3. Jayson Tatum (JS): I remember getting a certain amount of shit for taking Tatum 13th in the 2018 Franchise Player Re-Draft and I wonder if the same thing will happen here. I’ll prematurely defend my case with a simple argument — the guy was clearly the best player on a Conference Finalist last year. At age 22. He was awesome in the bubble and statistically better in the playoffs than the regular season. This doesn’t surprise me as players who struggle in the playoffs often tend to lack either physical tools or shooting (see player above). Tatum easily checks both of these boxes and I think we can continue to expect excellence from him in the postseason.
If you are going to nitpick, the case against Tatum this high probably centers around creating for his teammates. I think a reasonable comparison here is young Kevin Durant. In Durant’s third season, he led OKC to the Finals and put up playoff averages of 28.5 PPG, 7.4 RPG and 3.7 APG on 57 eFG%. Tatum’s last year was his third in the league and he went to the Eastern Conference Finals putting up playoff averages of 25.7 PPG, 10.0 RPG and 5.0 APG on 50.4 eFG%. Durant’s playmaking got better as his career progressed, and Tatum is already trending in the right direction there. If the 22-year-old ends up playing at 92% of peak KD for the rest of his career, I’ll have no regrets about this pick.
(SCG): Tatum was ninth on my board, which was probably too low. As you said, he was the unambiguous lead dog on a final four team last year. I do think the efficiency gap between he and Durant matters since he will likely never be an elite playmaker, and six more efficient players (including one younger than Tatum that we’ll certainly discuss…) were the difference between Tatum’s ranking on my board and on yours.
4. Anthony Davis (SCG): Entering the Western Conference Finals in Orlando, I began to overthink the “best big man in basketball” question. How could it not be Jokic, who had just been unequivocally the best player on the floor in a series featuring Kawhi Leonard, Paul George and a holy spirit-infested Jamal Murray? Davis, meanwhile, had LeBron on his side, and had never led a team to the heights Jokic had.
I picked the Nuggets to win the series. The Lakers won in 5. And they won because Anthony Davis was more equipped to guard Jokic than either of the 2x DPOYs Jokic defeated in the first two rounds, and because Jokic had absolutely zero chance of doing anything to slow down AD.
Now that he’s won a ring…what questions are left? Where’s the hole in his resume? What’s there to say, other than that this dude is 7 feet tall, can guard every position on the court, is the greatest pick-and-roll finisher of all-time, and can come off a screen and bury a buzzer-beating 3 in a WCF game?
5. Kawhi Leonard (JS): I know Kawhi definitely reads these annual re-drafts and I am sure he is miffed that we skipped last year. I wonder if he would have gone first in 2019, a year younger and fresh off carrying the Raptors to a ring.
But as we know all too well, this is 2020 and the past is the past. It’s fair to acknowledge what happened in last year’s NBA bubble, but also important to contextualize it. Are the Suns actually like good good? Are Mitchell and Murray two great offensive talents? Would the Heat have made their run if it was a normal postseason? And of course, how do we make sense of the Clippers epic collapse against the Nuggets?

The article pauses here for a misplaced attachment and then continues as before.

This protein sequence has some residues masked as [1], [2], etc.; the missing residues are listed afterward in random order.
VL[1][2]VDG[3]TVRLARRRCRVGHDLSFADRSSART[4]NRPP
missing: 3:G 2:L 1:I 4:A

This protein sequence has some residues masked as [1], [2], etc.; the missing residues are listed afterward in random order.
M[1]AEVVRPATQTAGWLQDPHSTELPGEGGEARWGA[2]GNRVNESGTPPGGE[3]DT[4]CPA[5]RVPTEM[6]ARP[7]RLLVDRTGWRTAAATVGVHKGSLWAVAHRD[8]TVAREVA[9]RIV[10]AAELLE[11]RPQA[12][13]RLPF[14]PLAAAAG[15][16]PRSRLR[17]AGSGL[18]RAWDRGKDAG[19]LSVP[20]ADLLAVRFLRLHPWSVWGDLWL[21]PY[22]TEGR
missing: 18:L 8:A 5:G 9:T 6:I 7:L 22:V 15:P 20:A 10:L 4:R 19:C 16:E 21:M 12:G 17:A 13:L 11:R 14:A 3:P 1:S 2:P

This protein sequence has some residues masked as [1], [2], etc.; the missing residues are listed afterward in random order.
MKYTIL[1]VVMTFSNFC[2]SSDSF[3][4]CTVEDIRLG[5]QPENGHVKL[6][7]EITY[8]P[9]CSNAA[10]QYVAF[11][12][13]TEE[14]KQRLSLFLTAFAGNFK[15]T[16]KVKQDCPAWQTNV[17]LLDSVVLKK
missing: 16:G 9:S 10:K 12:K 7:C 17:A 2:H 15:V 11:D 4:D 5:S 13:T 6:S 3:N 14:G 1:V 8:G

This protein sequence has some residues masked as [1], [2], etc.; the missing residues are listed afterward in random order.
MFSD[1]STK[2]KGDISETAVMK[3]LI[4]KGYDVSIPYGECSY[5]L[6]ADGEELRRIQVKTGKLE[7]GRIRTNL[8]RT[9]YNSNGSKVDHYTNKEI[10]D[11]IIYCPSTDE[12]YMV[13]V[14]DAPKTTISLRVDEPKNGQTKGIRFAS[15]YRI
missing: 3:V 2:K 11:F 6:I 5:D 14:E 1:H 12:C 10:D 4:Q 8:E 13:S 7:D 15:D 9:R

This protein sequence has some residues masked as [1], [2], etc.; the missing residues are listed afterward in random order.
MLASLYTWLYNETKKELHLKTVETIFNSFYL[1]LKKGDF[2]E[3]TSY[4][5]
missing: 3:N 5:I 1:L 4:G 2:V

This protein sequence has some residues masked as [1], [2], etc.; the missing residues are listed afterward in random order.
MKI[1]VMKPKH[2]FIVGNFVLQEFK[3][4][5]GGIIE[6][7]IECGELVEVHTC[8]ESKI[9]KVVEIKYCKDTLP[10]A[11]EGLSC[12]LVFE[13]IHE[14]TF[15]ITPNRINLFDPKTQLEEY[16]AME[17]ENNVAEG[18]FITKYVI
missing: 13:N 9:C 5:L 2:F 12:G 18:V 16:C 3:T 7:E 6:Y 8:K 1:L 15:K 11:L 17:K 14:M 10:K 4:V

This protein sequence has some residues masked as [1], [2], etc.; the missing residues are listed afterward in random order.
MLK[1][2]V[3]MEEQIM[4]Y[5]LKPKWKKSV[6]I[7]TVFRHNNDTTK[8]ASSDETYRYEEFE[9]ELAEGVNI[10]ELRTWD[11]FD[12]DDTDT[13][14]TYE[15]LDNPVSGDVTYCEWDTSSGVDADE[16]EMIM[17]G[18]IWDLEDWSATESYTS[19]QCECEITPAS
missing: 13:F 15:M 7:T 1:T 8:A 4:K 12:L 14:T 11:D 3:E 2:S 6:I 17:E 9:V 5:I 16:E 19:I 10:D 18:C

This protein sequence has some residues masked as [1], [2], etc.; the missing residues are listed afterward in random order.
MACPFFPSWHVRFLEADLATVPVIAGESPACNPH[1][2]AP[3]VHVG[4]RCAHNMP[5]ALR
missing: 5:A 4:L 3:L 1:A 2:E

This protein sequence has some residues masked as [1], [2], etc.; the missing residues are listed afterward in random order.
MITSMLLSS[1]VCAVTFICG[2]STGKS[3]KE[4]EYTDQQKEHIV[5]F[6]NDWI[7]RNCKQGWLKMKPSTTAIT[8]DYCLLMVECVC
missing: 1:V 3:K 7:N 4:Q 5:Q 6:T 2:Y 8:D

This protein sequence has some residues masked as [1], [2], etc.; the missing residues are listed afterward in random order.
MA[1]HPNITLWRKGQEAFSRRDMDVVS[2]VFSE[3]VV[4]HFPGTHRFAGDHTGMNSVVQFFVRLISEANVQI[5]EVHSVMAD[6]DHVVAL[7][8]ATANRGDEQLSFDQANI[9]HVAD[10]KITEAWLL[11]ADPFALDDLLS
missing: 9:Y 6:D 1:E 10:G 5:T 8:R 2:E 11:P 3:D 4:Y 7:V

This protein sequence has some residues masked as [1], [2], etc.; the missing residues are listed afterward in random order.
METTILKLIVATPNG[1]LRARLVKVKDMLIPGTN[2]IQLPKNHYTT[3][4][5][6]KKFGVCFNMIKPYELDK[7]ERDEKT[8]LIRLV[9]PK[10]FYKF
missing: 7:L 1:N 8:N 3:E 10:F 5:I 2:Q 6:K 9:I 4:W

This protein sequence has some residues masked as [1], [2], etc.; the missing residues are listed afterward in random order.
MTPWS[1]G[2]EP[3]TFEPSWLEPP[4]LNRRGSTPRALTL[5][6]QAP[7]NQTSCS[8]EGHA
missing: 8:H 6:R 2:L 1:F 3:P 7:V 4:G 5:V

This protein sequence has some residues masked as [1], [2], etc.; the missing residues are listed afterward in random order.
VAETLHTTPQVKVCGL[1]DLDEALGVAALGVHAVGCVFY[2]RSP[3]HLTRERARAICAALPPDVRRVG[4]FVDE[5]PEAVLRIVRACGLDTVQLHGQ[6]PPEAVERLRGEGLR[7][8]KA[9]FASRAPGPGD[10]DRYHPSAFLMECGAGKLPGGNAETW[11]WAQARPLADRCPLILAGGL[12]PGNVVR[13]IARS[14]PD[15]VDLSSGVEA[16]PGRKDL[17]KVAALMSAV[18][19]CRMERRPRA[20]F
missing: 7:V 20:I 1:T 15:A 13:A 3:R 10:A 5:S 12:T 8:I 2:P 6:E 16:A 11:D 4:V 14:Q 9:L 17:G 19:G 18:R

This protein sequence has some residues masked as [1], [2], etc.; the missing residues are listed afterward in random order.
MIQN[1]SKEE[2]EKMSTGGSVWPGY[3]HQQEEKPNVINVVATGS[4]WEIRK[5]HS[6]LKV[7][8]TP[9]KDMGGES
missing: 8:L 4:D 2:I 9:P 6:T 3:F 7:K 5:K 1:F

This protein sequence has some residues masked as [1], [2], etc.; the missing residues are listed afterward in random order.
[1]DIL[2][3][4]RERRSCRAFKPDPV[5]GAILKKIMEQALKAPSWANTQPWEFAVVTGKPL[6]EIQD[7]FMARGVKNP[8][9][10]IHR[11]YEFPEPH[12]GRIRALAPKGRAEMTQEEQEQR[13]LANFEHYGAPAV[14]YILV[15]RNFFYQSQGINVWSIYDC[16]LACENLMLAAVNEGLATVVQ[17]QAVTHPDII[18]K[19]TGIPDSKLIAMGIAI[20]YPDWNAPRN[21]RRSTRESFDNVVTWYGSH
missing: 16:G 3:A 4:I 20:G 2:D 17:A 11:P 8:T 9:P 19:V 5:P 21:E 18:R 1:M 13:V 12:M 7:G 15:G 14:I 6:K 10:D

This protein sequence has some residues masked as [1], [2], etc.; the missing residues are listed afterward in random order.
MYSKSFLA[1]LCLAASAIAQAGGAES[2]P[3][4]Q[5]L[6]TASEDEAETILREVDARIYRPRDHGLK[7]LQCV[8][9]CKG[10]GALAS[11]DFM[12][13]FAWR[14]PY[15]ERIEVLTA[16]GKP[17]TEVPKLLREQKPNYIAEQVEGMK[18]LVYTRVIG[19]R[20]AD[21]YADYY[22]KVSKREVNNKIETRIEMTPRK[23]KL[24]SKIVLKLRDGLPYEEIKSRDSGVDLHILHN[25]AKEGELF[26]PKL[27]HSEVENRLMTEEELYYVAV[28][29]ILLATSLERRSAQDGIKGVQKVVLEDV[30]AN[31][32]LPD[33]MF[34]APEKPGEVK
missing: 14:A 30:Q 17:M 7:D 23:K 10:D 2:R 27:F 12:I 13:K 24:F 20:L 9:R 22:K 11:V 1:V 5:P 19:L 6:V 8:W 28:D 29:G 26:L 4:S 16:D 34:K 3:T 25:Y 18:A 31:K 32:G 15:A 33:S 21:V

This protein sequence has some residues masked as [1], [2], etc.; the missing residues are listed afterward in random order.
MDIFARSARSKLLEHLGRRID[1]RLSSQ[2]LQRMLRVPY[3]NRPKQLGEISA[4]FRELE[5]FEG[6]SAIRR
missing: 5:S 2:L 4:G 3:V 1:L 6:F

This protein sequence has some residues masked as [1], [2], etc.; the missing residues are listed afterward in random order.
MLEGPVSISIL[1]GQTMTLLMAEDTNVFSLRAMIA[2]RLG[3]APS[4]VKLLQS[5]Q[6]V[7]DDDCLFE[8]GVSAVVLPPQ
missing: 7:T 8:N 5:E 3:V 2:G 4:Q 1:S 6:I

I am sure some of what happened was real and some of it was noise. Based on Kawhi’s proven playoff resume, I lean more towards the latter with him. Let me just highlight that one more time, BASED ON KAWHI’S PROVEN PLAYOFF RESUME. Really, that is what this pick comes down to.
(SCG): People are drama queens and kings. They need to performatively react when a player falls short of their unrealistic expectations.
No one likes to admit it, but Stephen Curry was the consensus best player in the world entering the 2016 Finals. Then 3–1 happened, which should have rightly returned LeBron to the throne. Instead, it threw Curry out of the castle completely — somehow by losing to LeBron, he had also become worse than Kevin Durant (who had just blown a 3–1 lead to Curry one series prior), and for many, worse than James Harden and Anthony Davis (combined 0–6 vs. Curry in playoff series),
The same thing is happening with Kawhi now. He had been given the throne, and like Curry, he relinquished it in dramatic fashion. LeBron again reclaimed it (more on him in a second), but somehow Giannis (who has never made a Finals and lost to Kawhi in 2019), AD (who literally plays with LeBron) and Luka (who lost to Kawhi in the only playoff series he’s ever been in) all vaulted Kawhi, according to ESPNRank.
(JS): These are all great points and I think this type of reactive culture is largely the product of the way NBA fans receive their news nowadays. When you have a never-ending stream of updates, highlights, and takes via Twitter, it seems near impossible to keep any type of balance when digesting information about the league. Do you remember 10 years ago where if you didn’t watch the game, you would have to tune into ESPN to catch the highlights? Or, God forbid you missed both of those…. Read about it the newspaper the next morning. Alright I’ll stop here before I date myself too much. But it’s a good point to examine as we do this exercise- the way we take in information regarding the NBA, and pretty much everything else in society, has changed drastically in this past decade. Trying to look at last year’s bubble in context rather than just react to it was something I was trying to keep in mind.